Lion Brand Notebook

News, Ideas and Information for Crafting with Yarn

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Tips and Tricks Using Homespun and Homespun Thick & Quick

December 4th, 2013

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homespuntq-tips

Homespun® and Homespun® Thick & Quick® have become two of our most popular yarns because of their softness, colorways, and versatility. Whether it is the unique painterly shades or the bouclé texture, people are just drawn to it. Before trying out a new yarn it’s always good to know the best ways to use it in order to create amazing projects. Here are some things that we at Lion Brand think you should know when it comes to handling this plush yarn

Keep it Loose

We recommend that you bind off and cast on loosely, so stitches will go on and off with ease.  You can accomplish this by either using large needles, like a size 13 (9mm), or hook, like a size N-13 (9mm), which will create a loose stretch. Or if you prefer to control the tension yourself, use a relaxed tension that you’re comfortable with so stitches will come off smoothly regardless of needle size.

It’s All In The Fingers

This is the type of yarn that you really have to “feel” the stitches — normally you would look for the loop to insert your needle or hook. Another option is to use an additional strand of yarn, preferably a fingering weight yarn like Sock-EaseTM, to help see the stitches.

Note: By adding another strand, you are adding support but also thickness. So be sure to keep that in mind when considering the gauge.

Draping 101

Because Homespun® and Homespun® Thick & Quick® are so soft, they’re perfect yarns for drapey garments, like  afghans, shawls, and shrugs. Personally, I love making this V-Stitch Cocoon Shrug because the large stitches make it very lace-like, but still incredibly warm — not to mention it will finish fast.

On the Fringe

If you like putting edges and fringes on your garments, it’s best to use a looped fringe instead of a cut fringe. Scalloped edges also look nice when using Homespun, giving it a nice seamless look. Click here to see how you can make a looped fringe or scalloped edge.

Any tips you’d also like recommend?

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  • Elly

    I tried and tried with this yarn, but I just can’t like it. I find it very difficult to work with. I crochet. I have trouble even feeling the stitches with this yarn, and then when I inevitably to miss a stitch, I can’t frog it – this yarn tangles horribly. Unless I can substitute a yarn easily, I don’t even bookmark projects using this yarn. Sad, as it seems very popular, and it is pretty and soft.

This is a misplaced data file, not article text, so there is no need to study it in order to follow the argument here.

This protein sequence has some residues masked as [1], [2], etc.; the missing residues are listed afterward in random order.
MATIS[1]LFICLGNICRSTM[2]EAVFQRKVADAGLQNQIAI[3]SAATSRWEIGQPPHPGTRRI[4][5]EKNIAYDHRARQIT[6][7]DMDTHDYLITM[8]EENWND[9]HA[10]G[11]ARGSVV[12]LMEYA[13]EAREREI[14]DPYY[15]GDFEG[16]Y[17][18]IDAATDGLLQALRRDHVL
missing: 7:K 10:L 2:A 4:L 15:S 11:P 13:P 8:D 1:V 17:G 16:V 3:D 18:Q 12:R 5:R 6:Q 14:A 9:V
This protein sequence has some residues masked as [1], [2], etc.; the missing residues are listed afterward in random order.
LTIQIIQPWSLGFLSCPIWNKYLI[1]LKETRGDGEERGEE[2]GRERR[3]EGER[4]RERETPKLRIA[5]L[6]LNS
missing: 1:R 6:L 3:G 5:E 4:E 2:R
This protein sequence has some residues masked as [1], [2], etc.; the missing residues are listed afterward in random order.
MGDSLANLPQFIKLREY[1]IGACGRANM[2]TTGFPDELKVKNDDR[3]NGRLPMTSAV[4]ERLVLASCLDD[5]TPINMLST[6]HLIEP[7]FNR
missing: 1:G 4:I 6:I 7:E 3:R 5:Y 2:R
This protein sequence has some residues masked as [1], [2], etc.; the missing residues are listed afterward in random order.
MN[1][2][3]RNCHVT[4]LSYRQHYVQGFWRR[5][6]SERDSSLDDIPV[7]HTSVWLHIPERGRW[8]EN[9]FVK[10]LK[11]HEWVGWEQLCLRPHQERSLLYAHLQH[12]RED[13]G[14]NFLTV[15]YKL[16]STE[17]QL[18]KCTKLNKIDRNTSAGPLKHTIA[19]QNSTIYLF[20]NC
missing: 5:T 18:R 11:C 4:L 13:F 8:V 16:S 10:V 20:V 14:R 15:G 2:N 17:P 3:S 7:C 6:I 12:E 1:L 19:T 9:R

If fellow crocheters have any tips, I’m open to them. I traded away the balls of homespun I had.

    • http://www.lionbrand.com/ Petrina

      That’s unfortunate to hear. I am mainly a fast crocheter, but when I work with Homespun I am usually a lot slower and more careful than normal. The same goes when you might have to frog it, just take it slow (even though I love crochet because of the easy ability to start over). The other thing would be to also just add another strand of a different yarn to help.

    • Pam

      I totally agree with you. The only way I can even make a scarf is to simply garter stitch it with huge needles. It’s so pretty, but impossible to work with. Pam

  • deebee

    I have used this yarn for both crochet and knit and definitely prefer to knit with it. The stitches are on the needles, you can see them. I enjoy all my Homespun projects.

  • Nadia

    I also tried to crochet an afghan with this yarn and gave up after a few rows because it is too difficult to see the stitches and ripping it out was a nightmare. I have found a knit pattern (Splendid Triangle Shawl) that uses this yarn and larger needles that I plan to try. I think knitting this yarn will be much easier since you aren’t “looking” for the stitches like in crochet. I had bought a stash on sale about a year ago and have been sitting on it waiting for the perfect project to come along. I can’t say I would buy it again because I am not an avid knitter and this yarn is too difiicult to crochet.

    • http://www.lionbrand.com/ Petrina

      Good luck and let us know how it goes!

  • Mary Ellerd

    I knit only, but it took me several years after first learning to knit before I felt comfortable knitting with Homespun. Even though I knit loosely, I was apparently holding the yarn too tightly and it would seemingly “shift” as if it were sliding around a central core as I knitted. I hold it more loosely now and have no problems with it at all.